Some time in the last two years, I decided to undertake a reading of epics (The Odyssey), verse novels (Omeros and Prophets, by Derek Walcott and Kwame Dawes, respectively). I called myself doing research for my own verse novel. Well. I got about more than half way through The Odyssey before I gave up the ghost. I barely made it past the first chapter of Omeros, although, truth be told, that was due to me being so enraptured by the language of that first chapter, that I just stopped in awe. And that is where I am at with that book. Transfixed. Earlier this month, I picked up Prophets and started reading it again. I admit to being fascinated…by the story, by the language AND by the three-line format.

Here is the back blurb:

From the winner of the 1994 Forward Poetry Prize for the best first collection comes this major new narrative poem.

Drawing on inspirations as diverse as Derek Walcott, the Bible and Peter Tosh, Dawes brings a live a world where 24-hour satellite television, belching out the swaggering voices of American hellfire preachers, competes with dance hall, ‘slackness’ and ganja for the Jamaican mind. Against this background, Clarice and Talbot preach their own conflicting visions.

Clarice has used her gifts of prophecy to raise herself from the ghetto. Thalbot has fallen from relative security onto the streets. Whilst Clarice has her blue-eyed Jesus, Thalbot brandishes his blackness in the face of every passer-by. Clarice’s visions give her power. Thalbot is at the mercy of possession by every wandering spirit. But when, under the cover of darkness, Clarice ‘sins’ with one of her followers, Thalbot alone knows of her fall. From the heart of the Jamaican countryside he sets  out to denounce the prophetess and, like Jonah, to warn the Ninevite city of its coming doom. An epic struggle begins.

Now. Narrative poem. That may be a better, more poetic term than verse novel. Verse novel sounds so plain and well, teenage-ish; at least to my ears. So the next conceptual step on my journey to completing my own narrative poem is to call it that. As I tell my son, words have power/words matter.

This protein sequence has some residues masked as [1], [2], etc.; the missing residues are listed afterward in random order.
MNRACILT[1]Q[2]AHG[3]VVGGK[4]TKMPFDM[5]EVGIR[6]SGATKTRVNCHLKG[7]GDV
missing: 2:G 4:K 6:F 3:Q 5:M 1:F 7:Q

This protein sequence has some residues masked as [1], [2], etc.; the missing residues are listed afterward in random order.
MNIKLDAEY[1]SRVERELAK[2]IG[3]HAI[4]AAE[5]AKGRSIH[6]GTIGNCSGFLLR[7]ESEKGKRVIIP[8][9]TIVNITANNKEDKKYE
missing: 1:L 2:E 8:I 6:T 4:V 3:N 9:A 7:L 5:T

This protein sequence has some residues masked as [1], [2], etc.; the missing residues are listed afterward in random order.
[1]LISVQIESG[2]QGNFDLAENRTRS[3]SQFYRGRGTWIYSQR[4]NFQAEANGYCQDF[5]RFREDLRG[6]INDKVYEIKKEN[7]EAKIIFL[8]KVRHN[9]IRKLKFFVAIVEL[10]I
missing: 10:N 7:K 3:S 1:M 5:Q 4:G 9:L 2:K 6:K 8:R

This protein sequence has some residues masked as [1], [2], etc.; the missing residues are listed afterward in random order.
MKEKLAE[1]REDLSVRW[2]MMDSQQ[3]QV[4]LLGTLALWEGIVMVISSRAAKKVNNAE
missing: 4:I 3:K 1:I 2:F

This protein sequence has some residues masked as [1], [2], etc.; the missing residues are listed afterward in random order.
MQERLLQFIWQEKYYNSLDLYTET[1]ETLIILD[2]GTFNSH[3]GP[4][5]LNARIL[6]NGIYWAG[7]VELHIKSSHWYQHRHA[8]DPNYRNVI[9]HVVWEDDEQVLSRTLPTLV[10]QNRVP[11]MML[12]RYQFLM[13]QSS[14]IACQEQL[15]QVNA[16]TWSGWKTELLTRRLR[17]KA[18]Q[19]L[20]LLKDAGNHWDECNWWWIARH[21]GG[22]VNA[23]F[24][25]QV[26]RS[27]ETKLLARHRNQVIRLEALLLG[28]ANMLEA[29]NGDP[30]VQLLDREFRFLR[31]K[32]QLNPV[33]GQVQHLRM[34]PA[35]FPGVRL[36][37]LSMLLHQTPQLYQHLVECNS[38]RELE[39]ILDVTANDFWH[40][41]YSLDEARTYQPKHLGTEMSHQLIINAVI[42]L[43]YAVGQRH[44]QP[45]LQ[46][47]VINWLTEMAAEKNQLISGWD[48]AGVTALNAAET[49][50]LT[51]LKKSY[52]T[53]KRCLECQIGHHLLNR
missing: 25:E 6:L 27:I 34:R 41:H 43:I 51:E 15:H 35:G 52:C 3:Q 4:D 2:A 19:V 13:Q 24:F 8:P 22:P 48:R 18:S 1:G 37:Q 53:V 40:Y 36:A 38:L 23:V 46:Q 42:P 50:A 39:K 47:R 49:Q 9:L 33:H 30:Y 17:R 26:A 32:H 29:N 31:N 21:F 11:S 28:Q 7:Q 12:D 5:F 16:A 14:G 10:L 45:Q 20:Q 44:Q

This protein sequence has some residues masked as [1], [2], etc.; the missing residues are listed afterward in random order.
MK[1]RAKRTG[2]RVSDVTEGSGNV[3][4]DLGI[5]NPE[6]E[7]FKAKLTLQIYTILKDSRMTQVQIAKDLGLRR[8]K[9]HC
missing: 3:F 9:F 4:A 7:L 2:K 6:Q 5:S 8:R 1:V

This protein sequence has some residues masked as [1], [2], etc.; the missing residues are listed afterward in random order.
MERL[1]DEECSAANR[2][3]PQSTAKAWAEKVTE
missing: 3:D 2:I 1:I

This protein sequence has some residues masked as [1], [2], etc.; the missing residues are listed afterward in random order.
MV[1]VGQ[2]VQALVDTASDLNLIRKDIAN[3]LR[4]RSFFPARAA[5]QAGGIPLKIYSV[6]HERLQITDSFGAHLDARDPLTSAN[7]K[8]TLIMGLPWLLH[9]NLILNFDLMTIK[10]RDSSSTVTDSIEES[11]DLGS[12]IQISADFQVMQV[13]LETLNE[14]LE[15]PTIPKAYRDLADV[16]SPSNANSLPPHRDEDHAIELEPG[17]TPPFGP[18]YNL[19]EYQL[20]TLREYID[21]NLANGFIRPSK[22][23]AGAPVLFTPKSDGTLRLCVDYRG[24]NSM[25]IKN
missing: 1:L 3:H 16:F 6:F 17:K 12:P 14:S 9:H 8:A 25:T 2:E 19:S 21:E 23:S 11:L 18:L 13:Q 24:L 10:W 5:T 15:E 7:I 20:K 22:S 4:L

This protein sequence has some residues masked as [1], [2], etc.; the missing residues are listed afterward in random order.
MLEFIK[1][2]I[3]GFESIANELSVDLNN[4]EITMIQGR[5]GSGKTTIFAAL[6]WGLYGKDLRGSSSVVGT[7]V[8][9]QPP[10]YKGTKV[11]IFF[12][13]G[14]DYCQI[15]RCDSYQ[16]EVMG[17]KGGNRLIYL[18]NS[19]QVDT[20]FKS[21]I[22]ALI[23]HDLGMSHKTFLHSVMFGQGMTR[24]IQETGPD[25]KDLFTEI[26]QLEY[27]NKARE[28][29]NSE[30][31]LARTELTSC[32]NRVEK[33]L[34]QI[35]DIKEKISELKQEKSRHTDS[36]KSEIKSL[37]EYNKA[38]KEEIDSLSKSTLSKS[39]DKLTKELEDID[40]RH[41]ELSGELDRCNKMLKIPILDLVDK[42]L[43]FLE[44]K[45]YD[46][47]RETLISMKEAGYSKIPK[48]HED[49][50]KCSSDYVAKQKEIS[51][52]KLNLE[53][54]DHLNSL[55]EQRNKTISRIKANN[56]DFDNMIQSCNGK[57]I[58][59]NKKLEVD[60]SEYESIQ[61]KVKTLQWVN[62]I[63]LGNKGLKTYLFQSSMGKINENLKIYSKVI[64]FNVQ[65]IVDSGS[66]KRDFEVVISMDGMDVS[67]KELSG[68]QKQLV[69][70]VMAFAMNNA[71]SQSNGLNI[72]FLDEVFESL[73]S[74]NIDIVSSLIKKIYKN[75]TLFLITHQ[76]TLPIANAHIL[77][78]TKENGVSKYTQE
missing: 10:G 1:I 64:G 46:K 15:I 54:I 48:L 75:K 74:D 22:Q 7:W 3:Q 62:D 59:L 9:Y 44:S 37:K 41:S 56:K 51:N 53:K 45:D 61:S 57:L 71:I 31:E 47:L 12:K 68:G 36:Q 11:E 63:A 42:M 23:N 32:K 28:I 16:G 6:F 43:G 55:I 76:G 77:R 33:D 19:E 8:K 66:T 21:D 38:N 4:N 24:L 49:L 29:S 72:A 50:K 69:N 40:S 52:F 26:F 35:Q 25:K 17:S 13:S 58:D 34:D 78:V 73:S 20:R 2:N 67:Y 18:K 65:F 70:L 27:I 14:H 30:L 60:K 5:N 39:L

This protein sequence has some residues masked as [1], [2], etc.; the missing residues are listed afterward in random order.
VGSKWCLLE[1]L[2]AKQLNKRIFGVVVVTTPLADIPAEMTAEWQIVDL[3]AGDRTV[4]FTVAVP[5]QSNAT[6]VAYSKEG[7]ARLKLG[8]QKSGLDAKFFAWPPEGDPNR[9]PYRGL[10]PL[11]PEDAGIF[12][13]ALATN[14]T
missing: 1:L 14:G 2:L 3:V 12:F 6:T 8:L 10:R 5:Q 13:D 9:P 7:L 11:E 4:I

The three-line format of both Omeros and Prophets is fascinating. It is a definite plus in reading poems which possess an extended narrative nature. Why that is the case, I haven’t yet figured out.  I started out trying to mimic that format for my own work. However, the characters rebelled. They didn’t want line cohesion. They just wanted to tell their stories in their own ragged and mismatched lines (aka free verse). Even though I am the author, I got out of their way.  After all, I want the narrative written,  not blocked because of an allegiance to a format that, however fascinating, doesn’t work for this particular narrative.

Then after Eden,
was there one surprise?
O yes, the awe of Adam
at the first bead of sweat.

Thenceforth, all flesh
had to be sown with salt,
to feel the edge of seasons,
fear and harvest
joy that was difficult,
but was, at least, his own.

The snake? It would not trust
on its forked tree.
The snake admired Labour,
it would not leave him alone.

And both would watch the leaves
silver the alder,
oaks yellowing October,
everything turning money.

So when Adam was exiled
to our new Eden, in the ark’s gut,
the coined snake coiled there for good
fellowship also; that was willed.

Adam had an idea.
He and the snake would share
the loss of Eden for a profit.
So both made the New World. And it looked good.

Excerpted from Derek Walcott: Collected Poems 1948-1984

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Then after Eden,
was there one surprise?
O yes, the awe of Adam
at the first bead of sweat.

Thenceforth, all flesh
had to be sown with salt,
to feel the edge of seasons,
fear and harvest
joy that was difficult,
but was, at least, his own.

The snake? It would not trust
on its forked tree.
The snake admired Labour,
it would not leave him alone.

And both would watch the leaves
silver the alder,
oaks yellowing October,
everything turning money.

So when Adam was exiled
to our new Eden, in the ark’s gut,
the coined snake coiled there for good
fellowship also; that was willed.

Adam had an idea.
He and the snake would share
the loss of Eden for a profit.